We can’t just sit back and celebrate

“The Blue Marble”
Photo by NASA, 1968

By Cheryl Brumbaugh-Cayford, director of News Services and associate editor of Messenger magazine for the Church of the Brethren.

We are in the month of April, which is Earth Month, and Earth Day was this past Monday, April 22. I’d love in this moment to be able to simply reflect on the beauty of God’s creation. We can appreciate our good Earth in this photo taken by a NASA mission in 1968—often called “The Blue Marble.” This is our beautiful Earth!

However, now is not a time when we can just sit back and celebrate. When your home catches fire, you don’t just sit back and wonder at its beauty, and celebrate as it goes up in flames. No, when your home is on fire, you jump into action and do everything you possibly can to save it.

This is one of the ways people have talked about our current crisis of climate breakdown: the analogy of a home on fire. I’ve also heard the analogy of watching a train wreck in slow motion. I like the home-on-fire version better because there are things you can do when your house catches fire. There’s not much that can be done when you are watching a train wreck, beyond standing in horror and fear of what’s happening right in front of you.

At this point in time, in April 2024, there are many things that can be done to mitigate the damage to our human home, the Earth, God’s good creation—even though climate change is occurring at an ever-increasing pace and scope. There are things each of us can do personally, in our work, in our congregations, in our communities, and in other areas of life where we have influence. I pose that challenge as much to myself as to anyone else.

But the time we have is short.

Here is a brief review of latest news on the climate front, since these are things all of us need to be aware of. And just as if a fire broke out in our home, it is appropriate to be scared. The truth is that our lives and the lives of our loved ones—as well as the whole of humanity, and rest of the living creatures that God has placed here on the Earth with us—are under threat. It is inappropriate not to be scared, and I pray that God helps us use that strong emotion to be eager to take action in response!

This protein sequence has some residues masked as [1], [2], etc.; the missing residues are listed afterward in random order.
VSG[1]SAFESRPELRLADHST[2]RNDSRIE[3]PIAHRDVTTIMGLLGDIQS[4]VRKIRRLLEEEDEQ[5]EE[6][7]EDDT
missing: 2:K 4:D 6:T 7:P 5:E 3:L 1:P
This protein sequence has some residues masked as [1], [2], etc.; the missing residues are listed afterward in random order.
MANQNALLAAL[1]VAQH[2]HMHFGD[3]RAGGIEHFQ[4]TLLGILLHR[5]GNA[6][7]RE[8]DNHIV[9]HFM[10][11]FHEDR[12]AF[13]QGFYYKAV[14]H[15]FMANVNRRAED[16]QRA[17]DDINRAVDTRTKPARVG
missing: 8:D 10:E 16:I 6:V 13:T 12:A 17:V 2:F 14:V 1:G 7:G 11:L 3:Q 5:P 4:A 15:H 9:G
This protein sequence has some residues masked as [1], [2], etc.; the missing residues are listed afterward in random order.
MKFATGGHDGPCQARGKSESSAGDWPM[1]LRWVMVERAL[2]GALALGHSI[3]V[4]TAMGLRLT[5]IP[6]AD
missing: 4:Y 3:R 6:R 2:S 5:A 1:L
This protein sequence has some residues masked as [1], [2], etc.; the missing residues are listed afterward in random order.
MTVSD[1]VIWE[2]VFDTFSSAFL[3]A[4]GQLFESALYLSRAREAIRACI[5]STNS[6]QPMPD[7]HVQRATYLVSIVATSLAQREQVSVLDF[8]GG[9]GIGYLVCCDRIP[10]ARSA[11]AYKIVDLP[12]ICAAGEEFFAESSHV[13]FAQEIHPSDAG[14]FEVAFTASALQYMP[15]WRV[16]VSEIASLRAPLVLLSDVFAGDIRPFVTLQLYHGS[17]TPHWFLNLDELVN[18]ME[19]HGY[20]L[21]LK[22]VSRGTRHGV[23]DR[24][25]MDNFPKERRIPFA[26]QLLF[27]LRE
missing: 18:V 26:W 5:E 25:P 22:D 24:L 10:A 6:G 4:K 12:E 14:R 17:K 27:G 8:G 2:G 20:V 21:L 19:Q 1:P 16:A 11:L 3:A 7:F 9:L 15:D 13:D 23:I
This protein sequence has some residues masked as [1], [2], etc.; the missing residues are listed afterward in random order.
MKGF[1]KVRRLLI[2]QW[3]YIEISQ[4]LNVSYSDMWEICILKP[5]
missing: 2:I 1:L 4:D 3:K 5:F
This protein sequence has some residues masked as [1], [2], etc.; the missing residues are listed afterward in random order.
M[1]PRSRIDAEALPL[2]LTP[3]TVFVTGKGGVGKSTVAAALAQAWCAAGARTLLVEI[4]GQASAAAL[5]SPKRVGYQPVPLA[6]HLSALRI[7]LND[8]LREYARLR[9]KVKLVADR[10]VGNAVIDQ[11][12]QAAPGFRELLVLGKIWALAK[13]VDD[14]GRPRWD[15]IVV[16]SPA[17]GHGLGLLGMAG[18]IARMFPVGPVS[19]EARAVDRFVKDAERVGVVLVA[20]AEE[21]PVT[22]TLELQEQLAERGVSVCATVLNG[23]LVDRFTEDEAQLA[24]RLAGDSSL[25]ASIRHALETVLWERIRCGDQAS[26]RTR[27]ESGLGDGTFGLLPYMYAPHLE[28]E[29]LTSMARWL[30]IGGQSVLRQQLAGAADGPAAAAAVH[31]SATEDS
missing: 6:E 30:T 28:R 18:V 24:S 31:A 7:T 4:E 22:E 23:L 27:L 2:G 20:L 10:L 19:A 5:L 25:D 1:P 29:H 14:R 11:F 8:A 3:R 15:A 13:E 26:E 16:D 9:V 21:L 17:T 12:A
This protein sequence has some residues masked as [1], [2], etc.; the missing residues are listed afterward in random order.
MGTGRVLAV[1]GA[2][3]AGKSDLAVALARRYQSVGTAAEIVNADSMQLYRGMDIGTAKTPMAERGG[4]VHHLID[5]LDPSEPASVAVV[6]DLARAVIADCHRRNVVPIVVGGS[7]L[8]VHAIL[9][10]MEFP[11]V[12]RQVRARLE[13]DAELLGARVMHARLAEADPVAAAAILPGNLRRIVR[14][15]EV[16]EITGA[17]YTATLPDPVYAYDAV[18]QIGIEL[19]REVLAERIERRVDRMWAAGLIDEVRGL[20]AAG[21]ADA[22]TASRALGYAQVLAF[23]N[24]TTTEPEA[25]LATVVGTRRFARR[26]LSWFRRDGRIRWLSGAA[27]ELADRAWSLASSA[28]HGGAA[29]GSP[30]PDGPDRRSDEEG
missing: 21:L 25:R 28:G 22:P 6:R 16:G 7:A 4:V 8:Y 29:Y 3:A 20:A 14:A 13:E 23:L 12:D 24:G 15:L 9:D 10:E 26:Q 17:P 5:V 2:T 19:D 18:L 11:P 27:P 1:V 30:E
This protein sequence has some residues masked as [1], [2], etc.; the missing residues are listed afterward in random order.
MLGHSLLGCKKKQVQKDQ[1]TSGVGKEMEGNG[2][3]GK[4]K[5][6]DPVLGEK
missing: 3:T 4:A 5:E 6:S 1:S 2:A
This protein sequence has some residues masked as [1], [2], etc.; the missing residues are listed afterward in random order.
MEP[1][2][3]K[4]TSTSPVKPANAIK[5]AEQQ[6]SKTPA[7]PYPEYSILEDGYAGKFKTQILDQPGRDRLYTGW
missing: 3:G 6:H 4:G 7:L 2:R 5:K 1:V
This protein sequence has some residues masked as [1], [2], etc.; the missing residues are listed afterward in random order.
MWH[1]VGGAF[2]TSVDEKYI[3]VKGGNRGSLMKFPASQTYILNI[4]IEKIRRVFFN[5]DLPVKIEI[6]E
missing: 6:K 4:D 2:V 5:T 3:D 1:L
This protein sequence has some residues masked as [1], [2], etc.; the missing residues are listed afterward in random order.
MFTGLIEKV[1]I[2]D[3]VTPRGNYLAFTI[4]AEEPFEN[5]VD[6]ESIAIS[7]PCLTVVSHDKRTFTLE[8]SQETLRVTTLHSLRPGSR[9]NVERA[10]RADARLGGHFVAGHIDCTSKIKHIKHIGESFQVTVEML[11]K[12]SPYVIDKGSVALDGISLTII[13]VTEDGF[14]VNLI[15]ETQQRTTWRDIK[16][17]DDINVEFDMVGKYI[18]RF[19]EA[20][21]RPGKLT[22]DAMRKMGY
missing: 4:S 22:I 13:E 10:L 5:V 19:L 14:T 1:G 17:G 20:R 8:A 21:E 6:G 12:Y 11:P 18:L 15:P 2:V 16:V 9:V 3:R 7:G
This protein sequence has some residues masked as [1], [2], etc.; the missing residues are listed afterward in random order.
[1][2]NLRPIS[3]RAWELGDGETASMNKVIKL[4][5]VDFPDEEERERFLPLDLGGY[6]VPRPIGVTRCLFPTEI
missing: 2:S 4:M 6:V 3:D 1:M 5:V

The most important number to watch: atmospheric CO2 in parts per million. CO2 (carbon dioxide) is one of the greenhouse gases that are steadily increasing the average temperature of the Earth. In this chart from NOAA (the National Oceanic and Atmospheric Administration) as published by the Guardian, you see the upward curve. That upward curve is what needs to be brought down by decreasing emissions of greenhouse gases.

Atmospheric CO2 chart - The Guardian

The next thing to know: our world is currently in a 10-month streak of hottest months. USA Today recently published an article about March 2024 being the hottest March on record “in data that goes back to before the Civil War. . . . It was also the 10th month in a row that was the hottest on record, itself an ongoing record-breaking streak.” In addition, the global average temperature is the highest on record, with the past 12 months being 1.58 degrees (Celsius) above preindustrial levels (www.usatoday.com/story/news/weather/2024/04/09/warmest-march-on-record-2024/73260522007).

The third thing to know: Simon Stiell, the executive secretary of the United Nations Framework Convention on Climate Change, says that the next two years are essential for saving our planet. This was reported by Reuters on April 10, 2024 (www.reuters.com/world/un-climate-chief-says-two-years-save-planet-2024-04-10).

The most important thing to remember: our planet is our human habitat. God’s good Earth is what keeps humans—us included—alive and well. Without the Earth as a healthy ecosystem, we cannot live.

So here is the challenge again, to me and to you: consider what we each can do—personally, as Christians, in our congregations, in our work, in our wider communities—to act on this information.

I recently completed the every-five-years clergy ethics training in Illinois and Wisconsin District. It was excellent, led by Ministry Office director Nancy Sollenberger Heishman, district executive Walt Wiltschek, and Naperville Church of the Brethren pastor Dennis Webb.

Out of the training emerged this question, for me: given the extreme danger that climate change poses, what is the ethical choice? Is it to be fully involved as the church in the most important work of Creation Care, and to engage in it together as disciples of Jesus Christ?

This reflection was offered as the devotions for last week’s Zoom meeting of the denominational staff. Brumbaugh-Cayford closed by sharing a performance by the Goshen Community Chorale (available on YouTube) of the song “Easy on the Earth” by Luke Wallace, arranged by Shawn Kirchner of La Verne (Calif.) Church of the Brethren. “Music is something I turn to when I need encouragement and energy to move forward,” she said as she introduced the piece.

Sign up to receive “Rooted,” an email newsletter produced by the Brethren Creation Care Network and staff of Peacebuilding and Policy that focuses on creation care: www.brethren.org/creationcare/#rooted.

(Read this issue of eBrethren.)

One thought on “We can’t just sit back and celebrate

  1. Happy earth day, to the brethren family, as are we still in the month of April, commemorating and reflecting the gift of mother earth. I want us to know that it is imperative for us to continuely obey the mandate of care for creation. Let this reflection on earth day continue to be part and person of us. Happy earth day comrades.

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